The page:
Providence smiled upon me this Memorial Weekend as I explored every museum Fairbanks, Alaska had to offer. Bring it on. A slight advantage of traveling sans AK Kid was my ability to truly immerse my mom-self in as many of these historical examples of daily life, culture, and history of Interior Alaska as possible. It helped, too, that Saturday was Free Museum Day in Fairbanks, and eight museums opened their doors to residents and visitors alike, with free cookies and wonderful conversation, too. After four or five hours of walking, driving, and tromping around the North Star Borough, I settled upon four museums attractive to kids of varying ages and interests. Try these places next time you find yourself in Fairbanks. I bet you’ll come away with some new knowledge!
Pioneer Air Museum, within Pioneer Park. A bonus of the lovely Pioneer Park (used to be Alaskaland) grounds is the abundance of small, intimate museums on the property. The Pioneer Air Museum is located just west of the playground (another winner), and is crammed full of airplanes, old photos, parts, uniforms, and a fantastic cadre of volunteer pilots ready to spin airborne yarns. For a nominal fee of $2/adults or $5/family, your kids can see Will Rogers’ headstone, touch an Alaska bush plane, and see how pilots navigated the tricky, frozen Arctic tundra with their flying machines. I tell ya, it’s cool. Who will enjoy this most? Little boys of any age (right, AK Dad?), and any kid with a strong mechanical aptitude or desire to fly. DO see the photo display of the youngest solo ultralight pilot, ever, a girl, who at age 9 went up, up, and away from Fairbanks. Alaska Girls do rock, don’t they? Call 907-451-0037 for hours and special events. Allow 30 minutes to an hour, depending upon your kiddos.
Tanana Valley Railroad Museum, within Pioneer Park. Luckily, just east of the Air Museum is the TVRR, an adorable little museum and steam engine that attracts families with its “toot-toot” every half-hour or so during the summer. The museum is tiny; a small footprint means cramming engine parts, photos, and some neat stationmaster stuff inside the little red depot, but it’s perfect for kids. Check out the old-time photos of the early days of train travel in Alaska, and see how tough it got when temperatures plunged. Take a ride on the Railroad, too, circling Pioneer Park in a short but informative trip, thanks to kuspuk-clad guides. Museum is free, train rides are a mere $1. Visit the website for dates and special occasion trains. All kids will enjoy this, but watch for sensory-overload with the chuffing, chugging, tooting train.
Kitty Hensley House, within Pioneer Park. As you enter/exit Pioneer Park from the south, wander through Gold Rush Town and stop in at Kitty’s house, a little pink structure and former home to a feisty pioneer woman. Savor, for a moment, the size of this abode, with its cozy living room, small kitchen complete with a set table and stove nook, and try not to bump your head as you climb the steep, narrow stairs to see Kitty’s bedroom. I love it for the teachable moment of “doing fine with less” mantra we teach AK Kid. I also love the sweet volunteers who sit and tell short stories in a rocking chair, then serve cookies before you deepart. Little girls who love to play house will be charmed by the tea cups, fancy dresses, and adorable baby dolls. Free admission. Call 907-456-8579 for information.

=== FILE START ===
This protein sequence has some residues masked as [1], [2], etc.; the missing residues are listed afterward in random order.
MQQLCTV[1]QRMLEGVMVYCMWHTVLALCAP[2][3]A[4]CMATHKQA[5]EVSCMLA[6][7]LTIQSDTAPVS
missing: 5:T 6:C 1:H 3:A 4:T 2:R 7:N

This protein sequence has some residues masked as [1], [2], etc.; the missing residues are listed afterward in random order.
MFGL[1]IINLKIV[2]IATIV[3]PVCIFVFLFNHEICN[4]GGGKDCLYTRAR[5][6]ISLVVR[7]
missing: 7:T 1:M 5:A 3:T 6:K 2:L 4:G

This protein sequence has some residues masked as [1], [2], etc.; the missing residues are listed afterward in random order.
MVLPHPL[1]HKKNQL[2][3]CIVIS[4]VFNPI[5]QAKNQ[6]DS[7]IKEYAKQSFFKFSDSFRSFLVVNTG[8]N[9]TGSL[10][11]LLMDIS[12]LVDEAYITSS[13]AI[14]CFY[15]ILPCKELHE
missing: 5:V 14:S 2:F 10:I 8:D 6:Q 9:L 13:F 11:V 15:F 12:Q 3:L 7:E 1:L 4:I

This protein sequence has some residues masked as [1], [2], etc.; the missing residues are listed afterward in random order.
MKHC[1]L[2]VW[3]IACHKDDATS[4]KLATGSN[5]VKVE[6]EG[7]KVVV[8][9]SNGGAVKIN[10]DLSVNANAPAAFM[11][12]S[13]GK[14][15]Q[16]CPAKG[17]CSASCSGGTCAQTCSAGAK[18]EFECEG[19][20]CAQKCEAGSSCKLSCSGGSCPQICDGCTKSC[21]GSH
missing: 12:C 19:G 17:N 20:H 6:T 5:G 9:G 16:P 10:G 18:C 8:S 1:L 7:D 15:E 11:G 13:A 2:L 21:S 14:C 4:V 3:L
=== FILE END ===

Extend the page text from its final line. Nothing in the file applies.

Museum of the North. Not part of the Free Museum Day docket, this museum nonetheless is worthy of mention, especially for its attention to natural science and a clear Arctic studies emphasis. Located high above Fairbanks, on the University of Alaska campus, the Museum of the North is clearly designed for the older child (Kindergarten and up, depending upon your child’s interest and maturity), with very lifelike exhibits of Alaska’s wildlife, a great overview of geology and minerals, some history of our involvement in wars, and a strong Native Alaska overview. Kids of school age might enjoy the scavenger hunt, adults the in-depth explanations, and smaller kids, just being in a room with a bear, whale, or moose towering overhead. Yikes! Upstairs is an art gallery (not so appropriate for kids under 10), and the famous “Place Where You Go to Listen,” an all-white room filled with a panel bathed in yellow and bluish lighting, and featuring the magnetic sounds of our planet. It’s odd, it’s riveting, and some kids can’t stand the rhythmic vibrations and plain setting, AK Kid among them. Try it out, though, and experience for yourself. Open 9 a.m.-9 p.m. during the summer months, with admission $10/adults, $5/kids 7-17. Free for under 7, which is not a bad deal.
A huge thank you to AKontheGO summertime sponsors Alaska Native Heritage Museum and CIRI Alaska Tourism! Their support of our efforts to bring family travel information directly to you is a treasure, indeed!